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Daily Updates: January
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Daily Updates: February
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partlycloudy weather
Partly Cloudy
80°F (26.7°C)
Latitude: 9 deg 50 ’N
Longitude: 104 deg 17’W
Wind Direction: NE
Wind Speed: 12 Knots
Sea State: 3
Swell(s) Height: 9 Feet
Sea Temperature: 82°F (27.8°C)
Barometric Pressure: 1013.5 MB
Visibility: 12 Nautical Miles

what's to eat today?

Cinnamon rolls
Scrambled eggs
Fresh fruit
French toast

Vegetarian burgers
Corn dogs
Hot dogs
French fries
Salad bar
Snickers ice cream bars

BBQ Cookout!
BBQ Shrimp
Baby back ribs
Pasta salad
Salad bar
Cole slaw
Baked beans

Jay and Jockie cook up BBQ ribs and shrimp as Patrick fills up his plate.
Daily Update: Transit to Manzanillo, Mexico
February 7, 2000
By Dr. Dan Fornari and Sam Dean

The weather was beautiful today as RV Atlantis continued its transit on a course of 008° towards Manzanillo, Mexico at a speed of just over 9 knots. Captain Silva and Kevin Fisk, the Chief Engineer, are pleased that the one stern thruster is doing such a great job. We are also lucky to have good weather and very calm seas as we “head for the barn”, the term usually used by folks at sea to refer to the transit back to port. It’s kind of like cows heading back to the barn...

Although yesterday was our last dive of Cruise #2, there is still a lot of work to be done! Even though there is no new data being collected, there is still plenty of information that has been gathered over the past two weeks for the scientists to analyze and archive. Making careful notes and documenting all of the observations and types of data collected during the dives and the camera tows, including navigation and the information from the gravimeter, magnetometer and transponders, is important to our experiment. One of the keys to doing a good experiment is to keep good notes so that other people can understand what you did and reproduce your results if needed.

The crew of the Atlantis is charged with the task of keeping everything running smoothly, from maintaining the engines in working order to navigating the ship towards our final destination. Outside they continued to fight the war against seawater by chipping off the rust and painting some of the metal surfaces of the ship. There were also fish to be caught, and lines were hung off the back of the ship in the hopes of hooking a big one! In fact, Patrick Hennessy had to change out the lines several times because some big fish had completely bitten off a few of the lures!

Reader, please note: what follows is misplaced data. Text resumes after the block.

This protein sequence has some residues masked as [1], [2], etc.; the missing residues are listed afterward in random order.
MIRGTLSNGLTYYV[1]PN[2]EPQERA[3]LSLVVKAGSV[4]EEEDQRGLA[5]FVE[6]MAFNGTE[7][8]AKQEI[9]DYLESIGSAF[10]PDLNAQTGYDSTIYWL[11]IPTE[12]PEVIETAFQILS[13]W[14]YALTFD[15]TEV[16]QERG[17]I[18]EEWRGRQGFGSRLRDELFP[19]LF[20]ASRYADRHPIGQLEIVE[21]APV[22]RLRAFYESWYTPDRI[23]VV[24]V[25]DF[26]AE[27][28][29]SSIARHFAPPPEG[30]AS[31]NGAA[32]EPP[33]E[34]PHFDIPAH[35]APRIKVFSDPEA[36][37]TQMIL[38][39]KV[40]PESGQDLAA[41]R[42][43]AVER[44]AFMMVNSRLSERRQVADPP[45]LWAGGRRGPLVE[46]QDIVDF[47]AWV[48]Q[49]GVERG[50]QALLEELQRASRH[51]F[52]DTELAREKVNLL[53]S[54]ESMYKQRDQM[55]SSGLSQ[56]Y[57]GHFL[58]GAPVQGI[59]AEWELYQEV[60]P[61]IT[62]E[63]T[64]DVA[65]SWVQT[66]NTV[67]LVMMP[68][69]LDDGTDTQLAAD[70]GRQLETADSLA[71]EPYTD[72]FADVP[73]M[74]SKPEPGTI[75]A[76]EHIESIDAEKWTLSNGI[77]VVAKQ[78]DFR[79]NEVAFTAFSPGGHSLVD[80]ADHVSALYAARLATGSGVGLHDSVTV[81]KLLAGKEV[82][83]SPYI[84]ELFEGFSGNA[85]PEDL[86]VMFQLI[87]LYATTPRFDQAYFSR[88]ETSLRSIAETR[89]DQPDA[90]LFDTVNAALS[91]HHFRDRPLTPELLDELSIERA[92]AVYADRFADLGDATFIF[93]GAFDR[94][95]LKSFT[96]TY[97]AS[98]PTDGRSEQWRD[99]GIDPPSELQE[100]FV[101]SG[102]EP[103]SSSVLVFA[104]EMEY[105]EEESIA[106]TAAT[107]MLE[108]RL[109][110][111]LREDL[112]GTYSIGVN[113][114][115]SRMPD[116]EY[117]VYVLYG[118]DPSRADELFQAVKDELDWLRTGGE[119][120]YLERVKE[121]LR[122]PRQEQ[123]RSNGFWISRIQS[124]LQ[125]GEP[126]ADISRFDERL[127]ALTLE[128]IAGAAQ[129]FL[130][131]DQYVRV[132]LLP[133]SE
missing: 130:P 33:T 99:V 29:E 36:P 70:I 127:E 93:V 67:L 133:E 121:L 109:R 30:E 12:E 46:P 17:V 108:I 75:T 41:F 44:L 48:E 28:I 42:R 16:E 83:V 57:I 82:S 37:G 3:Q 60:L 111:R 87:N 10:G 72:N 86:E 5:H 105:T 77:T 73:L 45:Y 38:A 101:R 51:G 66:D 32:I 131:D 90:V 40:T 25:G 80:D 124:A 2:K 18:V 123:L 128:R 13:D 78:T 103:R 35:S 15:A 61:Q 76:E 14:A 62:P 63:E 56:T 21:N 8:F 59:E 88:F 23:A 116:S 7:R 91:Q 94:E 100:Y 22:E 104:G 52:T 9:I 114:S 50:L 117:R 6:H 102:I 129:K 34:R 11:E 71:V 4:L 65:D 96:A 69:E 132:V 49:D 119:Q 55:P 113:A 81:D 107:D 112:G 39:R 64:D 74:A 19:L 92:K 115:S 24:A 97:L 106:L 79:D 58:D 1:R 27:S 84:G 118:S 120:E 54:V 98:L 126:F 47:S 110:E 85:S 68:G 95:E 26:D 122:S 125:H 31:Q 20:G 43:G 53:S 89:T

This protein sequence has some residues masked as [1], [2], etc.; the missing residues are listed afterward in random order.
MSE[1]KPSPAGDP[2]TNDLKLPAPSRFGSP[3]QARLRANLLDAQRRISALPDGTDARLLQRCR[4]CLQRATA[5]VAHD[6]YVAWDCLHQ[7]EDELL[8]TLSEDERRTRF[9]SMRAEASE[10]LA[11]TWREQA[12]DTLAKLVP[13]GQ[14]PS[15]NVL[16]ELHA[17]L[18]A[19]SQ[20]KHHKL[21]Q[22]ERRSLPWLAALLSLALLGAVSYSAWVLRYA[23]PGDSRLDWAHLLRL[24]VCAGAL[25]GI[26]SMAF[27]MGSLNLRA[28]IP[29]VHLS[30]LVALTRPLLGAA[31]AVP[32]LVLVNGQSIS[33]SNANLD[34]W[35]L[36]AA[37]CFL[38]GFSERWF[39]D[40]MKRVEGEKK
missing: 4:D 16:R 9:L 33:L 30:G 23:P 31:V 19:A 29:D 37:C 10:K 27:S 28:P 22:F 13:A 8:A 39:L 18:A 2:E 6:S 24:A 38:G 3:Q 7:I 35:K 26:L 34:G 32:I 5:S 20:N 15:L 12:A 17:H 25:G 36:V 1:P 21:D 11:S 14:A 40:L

The Alvin crew continued their post-cruise maintenance of the sub as well as removing some of the sensors that had been used during this cruise, like the gravimeter, magnetometer and doppler sonar. The Towed Camera Sled also was stripped of its sensors and all of the equipment is being washed down with fresh water and the various O-rings, the rubber rings that make the water-tight seals in the pressure housing, cleaned and replaced as needed.

The scientists held a short debriefing in the library at 1600 hours. Dan Fornari spent time going over our new travel plans, as well as speaking very briefly about some of the preliminary results of the data gathered on the various Alvin dives and congratulating everyone on a job well done. Margo Edwards discussed some of the preliminary results of the Towed Camera Sled surveys and showed a map with the types of lava terrain plotted along the survey tracks. Tomorrow we’ll meet again to discuss the science that was accomplished on the cruise and the plans for more data analysis back on shore. Afterward, everyone headed back to the fantail for the traditional end-of-the-cruise photo -with one twist. Some of the party decided to go with an aquatic theme and jumped straight into the pool!

For dinner tonight we were treated to a special cook-out on the fantail! Everyone was able to mingle while we were eating our delicious meals cooked up by Jay, Jockie, and Ginger. After working so hard during the cruise, it is nice to be able to relax and talk with your new friends. Just as we were finishing dinner the sun was about to set. With almost no clouds in the sky, the sunset promised to be spectacular! Nearly everyone out on the fantail rushed over to the port (left) side of the ship to watch the sun go down on the horizon and hopefully catch a glimpse of the elusive “green flash”.

The “green flash” occurs in the instant that the sun sets over the horizon. The light from the sun is refracted, or ’bent’, by the atmosphere. All of the different colors contained in a beam of sunlight are bent a little bit differently, just like what happens to light when it passes through a prism, or why raindrops create a rainbow. The blue and violet ends of the light spectrum are scattered by all of the particles in the air, and water vapor gets rid of the yellow light, leaving mostly red and green.

Just as the sun sets on the horizon, there is sometimes a brief flash of green right in the same spot where the sun is setting. It is truly a rare event to observe. It lasts only a split-second! This phenomenon is best seen when there is a clear, cloudless, and open horizon, such as out at sea! Unfortunately, we did not see the green flash tonight, but we were still able to enjoy the gorgeous post-dinner sunset.

Tomorrow is the last day before we reach port and everyone will be busy packing up, cleaning the labs and their rooms, and getting ready to head home after a successful research cruise.